Although the president reportedly ordered Maina’s sack in October 2017, he has remained at large to date! The story on the lips of many is that Maina was smuggled back into the civil service by the Presidency with the alleged tacit support of the Attorney-General of the Federation (AGF), Abubakar Malami. 

These two widely reported corruption cases directly within the Presidency, many argue, are paradoxical to Buhari’s advertised claim of zero tolerance for corruption when juxtaposed with his assertion on March 16, 2016: “I’ll be merciless in pursuing looters.”

The story of Kemi Adeosun’s National Youth Service Corps (NYSC) scandal is another clog that threw up questions as to President Buhari’s sincerity in his avowed fight against corruption in the country. It is one saga, where hundreds of Nigerians took to the various channels of media communication to express outrage, demanding the President’s sincerity in the corruption crusade since taking over the baton of leadership in 2015.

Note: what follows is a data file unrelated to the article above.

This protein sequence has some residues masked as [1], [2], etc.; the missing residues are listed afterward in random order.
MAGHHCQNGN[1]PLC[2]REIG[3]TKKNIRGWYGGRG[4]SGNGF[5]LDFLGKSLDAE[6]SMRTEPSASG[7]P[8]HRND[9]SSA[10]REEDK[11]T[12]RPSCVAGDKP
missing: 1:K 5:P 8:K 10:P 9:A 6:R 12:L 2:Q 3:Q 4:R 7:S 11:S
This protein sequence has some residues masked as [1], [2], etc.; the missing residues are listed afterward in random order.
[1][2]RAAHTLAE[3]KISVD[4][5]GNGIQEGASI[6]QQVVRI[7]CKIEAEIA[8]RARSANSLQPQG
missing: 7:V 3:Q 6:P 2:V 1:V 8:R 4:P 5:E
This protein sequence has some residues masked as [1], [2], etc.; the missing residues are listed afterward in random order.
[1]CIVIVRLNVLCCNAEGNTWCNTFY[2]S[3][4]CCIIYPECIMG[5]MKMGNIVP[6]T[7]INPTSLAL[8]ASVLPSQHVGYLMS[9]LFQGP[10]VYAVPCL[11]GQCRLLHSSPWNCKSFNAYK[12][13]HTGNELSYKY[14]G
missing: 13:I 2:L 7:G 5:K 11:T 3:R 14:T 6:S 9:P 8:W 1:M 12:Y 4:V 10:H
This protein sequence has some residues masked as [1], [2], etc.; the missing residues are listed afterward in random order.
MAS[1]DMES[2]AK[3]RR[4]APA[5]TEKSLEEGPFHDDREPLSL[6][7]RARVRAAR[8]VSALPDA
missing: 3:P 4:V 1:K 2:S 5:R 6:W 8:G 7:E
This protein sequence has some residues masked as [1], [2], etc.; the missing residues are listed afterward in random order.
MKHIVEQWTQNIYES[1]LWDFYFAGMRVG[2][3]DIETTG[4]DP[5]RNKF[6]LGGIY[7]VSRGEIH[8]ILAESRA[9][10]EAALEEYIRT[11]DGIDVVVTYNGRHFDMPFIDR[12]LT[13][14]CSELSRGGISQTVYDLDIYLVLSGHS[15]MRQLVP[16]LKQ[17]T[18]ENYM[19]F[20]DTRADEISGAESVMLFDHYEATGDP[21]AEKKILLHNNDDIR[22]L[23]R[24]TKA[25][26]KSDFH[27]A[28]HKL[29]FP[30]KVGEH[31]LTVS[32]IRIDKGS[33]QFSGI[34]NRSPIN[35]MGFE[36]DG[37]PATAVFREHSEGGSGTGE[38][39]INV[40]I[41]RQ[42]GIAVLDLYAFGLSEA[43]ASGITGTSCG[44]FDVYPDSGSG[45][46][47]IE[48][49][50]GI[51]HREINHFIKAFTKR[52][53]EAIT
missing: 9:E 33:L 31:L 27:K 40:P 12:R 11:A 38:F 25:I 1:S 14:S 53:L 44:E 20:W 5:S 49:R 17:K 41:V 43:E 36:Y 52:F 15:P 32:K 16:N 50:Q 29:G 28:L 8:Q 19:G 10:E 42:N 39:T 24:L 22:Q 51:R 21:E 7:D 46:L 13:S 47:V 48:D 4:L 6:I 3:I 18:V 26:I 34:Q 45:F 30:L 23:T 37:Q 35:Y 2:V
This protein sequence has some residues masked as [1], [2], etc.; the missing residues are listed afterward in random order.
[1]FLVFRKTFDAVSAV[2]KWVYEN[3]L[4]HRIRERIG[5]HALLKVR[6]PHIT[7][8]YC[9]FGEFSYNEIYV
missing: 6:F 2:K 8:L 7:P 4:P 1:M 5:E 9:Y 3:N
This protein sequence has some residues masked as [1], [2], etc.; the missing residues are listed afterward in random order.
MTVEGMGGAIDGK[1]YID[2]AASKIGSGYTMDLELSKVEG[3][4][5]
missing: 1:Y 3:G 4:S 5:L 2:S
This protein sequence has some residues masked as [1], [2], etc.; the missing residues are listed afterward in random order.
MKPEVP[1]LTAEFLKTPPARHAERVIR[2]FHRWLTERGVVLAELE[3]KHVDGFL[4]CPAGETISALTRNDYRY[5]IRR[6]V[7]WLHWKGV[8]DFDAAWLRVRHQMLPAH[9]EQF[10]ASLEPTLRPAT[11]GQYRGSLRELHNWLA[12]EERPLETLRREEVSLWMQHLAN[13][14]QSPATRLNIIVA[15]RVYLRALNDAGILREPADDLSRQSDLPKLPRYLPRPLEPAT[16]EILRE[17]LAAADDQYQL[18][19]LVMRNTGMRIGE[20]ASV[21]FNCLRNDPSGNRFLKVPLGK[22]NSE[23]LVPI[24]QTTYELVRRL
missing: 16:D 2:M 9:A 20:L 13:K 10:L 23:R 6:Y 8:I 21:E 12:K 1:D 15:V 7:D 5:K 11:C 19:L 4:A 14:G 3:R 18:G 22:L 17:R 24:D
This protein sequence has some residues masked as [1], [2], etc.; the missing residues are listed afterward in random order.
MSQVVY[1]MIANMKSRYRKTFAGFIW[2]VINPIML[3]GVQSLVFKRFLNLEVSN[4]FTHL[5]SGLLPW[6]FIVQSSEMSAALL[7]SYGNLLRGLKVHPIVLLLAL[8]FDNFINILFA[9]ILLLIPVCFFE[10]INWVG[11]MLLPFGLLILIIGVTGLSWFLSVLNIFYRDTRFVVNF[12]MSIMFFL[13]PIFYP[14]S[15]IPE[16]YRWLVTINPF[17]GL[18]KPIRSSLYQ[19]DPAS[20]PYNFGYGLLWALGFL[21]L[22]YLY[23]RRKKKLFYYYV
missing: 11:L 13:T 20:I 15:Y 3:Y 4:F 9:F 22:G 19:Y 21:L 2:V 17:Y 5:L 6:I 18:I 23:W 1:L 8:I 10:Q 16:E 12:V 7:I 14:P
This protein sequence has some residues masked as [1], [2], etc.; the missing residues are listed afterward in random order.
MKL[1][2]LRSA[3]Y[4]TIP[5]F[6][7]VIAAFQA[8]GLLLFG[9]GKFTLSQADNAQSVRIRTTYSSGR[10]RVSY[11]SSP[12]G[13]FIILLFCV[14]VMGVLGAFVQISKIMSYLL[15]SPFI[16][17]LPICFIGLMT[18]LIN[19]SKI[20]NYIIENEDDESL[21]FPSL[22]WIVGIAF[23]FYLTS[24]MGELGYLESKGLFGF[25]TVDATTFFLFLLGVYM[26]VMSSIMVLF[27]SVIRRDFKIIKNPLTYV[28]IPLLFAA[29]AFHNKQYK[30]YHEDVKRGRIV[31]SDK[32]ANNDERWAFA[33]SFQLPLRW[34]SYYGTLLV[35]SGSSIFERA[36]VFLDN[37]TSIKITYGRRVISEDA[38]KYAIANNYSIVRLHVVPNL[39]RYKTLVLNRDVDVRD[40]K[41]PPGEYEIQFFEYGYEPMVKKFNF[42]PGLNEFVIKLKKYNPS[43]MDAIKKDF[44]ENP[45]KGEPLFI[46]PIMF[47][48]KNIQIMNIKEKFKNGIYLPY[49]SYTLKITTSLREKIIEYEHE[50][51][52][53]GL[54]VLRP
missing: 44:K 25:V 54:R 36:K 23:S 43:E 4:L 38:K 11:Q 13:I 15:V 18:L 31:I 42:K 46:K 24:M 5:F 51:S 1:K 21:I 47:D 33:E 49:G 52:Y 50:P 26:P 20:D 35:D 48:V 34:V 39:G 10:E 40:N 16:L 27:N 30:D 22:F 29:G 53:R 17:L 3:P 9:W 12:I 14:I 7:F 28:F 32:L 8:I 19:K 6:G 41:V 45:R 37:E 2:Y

Adeosun herself refused to utter a word concerning the issue while the story trended on various media platforms from June when it broke until September when she tendered her resignation from the cabinet. She thanked the President for his patience and support, while the saga lasted!

Another instance of Buhari’s miscalculations in the thinking of citizens was the appointment of the now sacked Director-General of Department of State Services (DSS), Lawal Musa Daura, who was appointed the sixth head of the secret police on July 2, 2015.Specifically, Daura, who hails from President Buhari’s hometown, Daura, Katsina State, had served as State Director of the Service in Edo, Imo, Kano, Lagos, Osun, and Sokoto States.

Although he retired from the service in 2013 upon attaining the mandatory retirement age of 60 years, Buhari recalled Daura from retirement after winning the 2015 elections. It was a development, which defied outrage as many people kicked against the propriety of the President appointing someone to such a sensitive position from his hometown given the diversity of the Nigerian society in terms of religion and ethnicity.